Tracking Consciousness

Scientific images of heads with lines coming out of them representing cognitive patterns

Reducing Misdiagnosis of Awareness after Severe Brain Injury.

Dr Srivas Chennu’s research in the School of Computing on computational brain connectomics has generated valuable insights into how complex networks of interactions between specific brain regions support cognition and consciousness, and underlie neurological and psychiatric conditions.

The challenge of assessing consciousness takes on immediate clinical and societal significance in patients diagnosed to be in vegetative and minimally conscious states, collectively termed disorders of consciousness (DoC). Dr Chennu’s research has the potential to improve diagnosis and prognosis for minimally conscious patients, up to 40% of whom might be misdiagnosed.

Dr Chennu has developed and validated robust computational tools for human brain connectomics, for assessing consciousness in patients at their bedside. Working closely with clinical centres, he has deployed the developed software at patients’ bedsides. This novel project is among the first to contribute to the scientific advancement and validation of healthcare technology for assessing consciousness after severe brain injury.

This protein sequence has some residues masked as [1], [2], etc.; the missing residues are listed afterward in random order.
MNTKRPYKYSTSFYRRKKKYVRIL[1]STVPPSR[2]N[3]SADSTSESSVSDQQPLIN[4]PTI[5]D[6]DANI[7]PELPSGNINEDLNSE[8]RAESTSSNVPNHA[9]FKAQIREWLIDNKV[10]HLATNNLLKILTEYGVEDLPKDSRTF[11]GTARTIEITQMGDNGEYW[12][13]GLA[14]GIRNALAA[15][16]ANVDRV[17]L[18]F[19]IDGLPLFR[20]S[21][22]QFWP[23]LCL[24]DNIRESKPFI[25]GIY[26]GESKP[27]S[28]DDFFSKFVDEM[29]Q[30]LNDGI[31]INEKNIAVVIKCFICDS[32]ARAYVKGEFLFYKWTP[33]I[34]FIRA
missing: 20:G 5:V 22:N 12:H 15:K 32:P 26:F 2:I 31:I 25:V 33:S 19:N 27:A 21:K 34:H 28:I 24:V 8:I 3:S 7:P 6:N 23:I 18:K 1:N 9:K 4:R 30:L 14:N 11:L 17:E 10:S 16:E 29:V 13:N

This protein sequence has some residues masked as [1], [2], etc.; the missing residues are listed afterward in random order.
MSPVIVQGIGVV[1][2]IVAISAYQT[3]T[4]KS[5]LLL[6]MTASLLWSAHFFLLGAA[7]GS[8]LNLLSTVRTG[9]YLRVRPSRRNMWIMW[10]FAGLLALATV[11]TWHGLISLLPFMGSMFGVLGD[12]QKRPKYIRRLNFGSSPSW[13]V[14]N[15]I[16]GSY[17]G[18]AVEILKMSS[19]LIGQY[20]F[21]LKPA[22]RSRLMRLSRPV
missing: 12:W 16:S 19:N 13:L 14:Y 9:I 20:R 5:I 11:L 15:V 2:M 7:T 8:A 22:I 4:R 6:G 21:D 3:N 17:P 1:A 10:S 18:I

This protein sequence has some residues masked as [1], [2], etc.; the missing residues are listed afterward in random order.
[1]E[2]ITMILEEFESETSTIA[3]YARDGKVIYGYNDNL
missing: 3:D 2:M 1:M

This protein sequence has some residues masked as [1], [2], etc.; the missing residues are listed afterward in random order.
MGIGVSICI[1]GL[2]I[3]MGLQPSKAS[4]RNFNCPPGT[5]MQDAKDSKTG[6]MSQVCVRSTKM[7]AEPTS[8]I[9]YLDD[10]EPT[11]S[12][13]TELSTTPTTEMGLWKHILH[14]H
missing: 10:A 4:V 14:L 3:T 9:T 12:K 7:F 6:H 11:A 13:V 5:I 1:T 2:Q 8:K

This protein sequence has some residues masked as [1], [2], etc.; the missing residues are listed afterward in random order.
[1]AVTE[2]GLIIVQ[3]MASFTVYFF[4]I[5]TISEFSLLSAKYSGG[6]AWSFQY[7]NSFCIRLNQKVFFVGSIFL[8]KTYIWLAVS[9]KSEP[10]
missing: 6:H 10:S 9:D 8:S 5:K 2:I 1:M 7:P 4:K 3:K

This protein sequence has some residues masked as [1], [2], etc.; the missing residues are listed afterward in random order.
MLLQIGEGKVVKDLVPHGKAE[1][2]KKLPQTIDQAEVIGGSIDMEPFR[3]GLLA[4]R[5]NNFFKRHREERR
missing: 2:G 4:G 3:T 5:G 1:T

[1] Chennu, S., Annen, J., Wannez, S., Thibaut, A., Chatelle, C., Cassol, H., Martens, G., Schnakers, C., Gosseries, O., Menon, D. & Laureys, S. 2017. “Brain networks predict metabolism, diagnosis and prognosis at the bedside in disorders of consciousness”. Brain, 140, 2120-2132.
[2] Chennu, S., Craston, P., Wyble, B. & Bowman, H. 2009. “Attention Increases the Temporal Precision of Conscious Perception: Verifying the Neural-ST2 Model”. PLoS Computational Biology, 5, e1000576